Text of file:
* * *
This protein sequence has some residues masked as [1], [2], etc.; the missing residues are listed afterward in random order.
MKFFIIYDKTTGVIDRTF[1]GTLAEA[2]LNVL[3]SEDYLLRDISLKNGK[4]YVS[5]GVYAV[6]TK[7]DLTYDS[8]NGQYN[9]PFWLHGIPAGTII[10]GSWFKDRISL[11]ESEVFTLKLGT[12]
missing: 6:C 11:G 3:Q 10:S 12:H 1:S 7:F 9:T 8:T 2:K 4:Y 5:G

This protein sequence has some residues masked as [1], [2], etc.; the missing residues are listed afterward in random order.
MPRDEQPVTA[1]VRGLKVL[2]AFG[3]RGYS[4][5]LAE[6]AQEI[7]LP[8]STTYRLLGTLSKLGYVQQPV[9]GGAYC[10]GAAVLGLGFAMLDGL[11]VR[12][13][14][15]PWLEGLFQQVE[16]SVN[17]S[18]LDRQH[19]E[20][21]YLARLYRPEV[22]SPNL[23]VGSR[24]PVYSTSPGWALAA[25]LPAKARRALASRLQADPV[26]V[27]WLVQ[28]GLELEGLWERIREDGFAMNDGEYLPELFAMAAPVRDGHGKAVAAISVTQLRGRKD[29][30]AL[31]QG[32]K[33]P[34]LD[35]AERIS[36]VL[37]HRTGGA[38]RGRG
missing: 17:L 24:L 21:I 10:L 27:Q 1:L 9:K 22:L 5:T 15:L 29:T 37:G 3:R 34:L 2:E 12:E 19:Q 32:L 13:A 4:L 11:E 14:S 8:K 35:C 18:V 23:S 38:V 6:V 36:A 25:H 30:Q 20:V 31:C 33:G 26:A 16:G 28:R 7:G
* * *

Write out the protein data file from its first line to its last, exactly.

This protein sequence has some residues masked as [1], [2], etc.; the missing residues are listed afterward in random order.
MKFFIIYDKTTGVIDRTF[1]GTLAEA[2]LNVL[3]SEDYLLRDISLKNGK[4]YVS[5]GVYAV[6]TK[7]DLTYDS[8]NGQYN[9]PFWLHGIPAGTII[10]GSWFKDRISL[11]ESEVFTLKLGT[12]
missing: 6:C 11:G 3:Q 10:S 12:H 1:S 7:F 9:T 8:T 2:K 4:Y 5:G

This protein sequence has some residues masked as [1], [2], etc.; the missing residues are listed afterward in random order.
MPRDEQPVTA[1]VRGLKVL[2]AFG[3]RGYS[4][5]LAE[6]AQEI[7]LP[8]STTYRLLGTLSKLGYVQQPV[9]GGAYC[10]GAAVLGLGFAMLDGL[11]VR[12][13][14][15]PWLEGLFQQVE[16]SVN[17]S[18]LDRQH[19]E[20][21]YLARLYRPEV[22]SPNL[23]VGSR[24]PVYSTSPGWALAA[25]LPAKARRALASRLQADPV[26]V[27]WLVQ[28]GLELEGLWERIREDGFAMNDGEYLPELFAMAAPVRDGHGKAVAAISVTQLRGRKD[29][30]AL[31]QG[32]K[33]P[34]LD[35]AERIS[36]VL[37]HRTGGA[38]RGRG
missing: 17:L 24:L 21:I 10:L 27:Q 1:L 9:K 22:L 5:T 15:L 29:T 37:G 3:R 34:L 2:E 12:E 19:Q 32:L 13:A 4:L 11:E 14:S 8:K 35:C 18:V 23:S 38:V 6:V 36:A 25:H 30:Q 20:V 31:C 33:G 26:A 16:G 28:R 7:G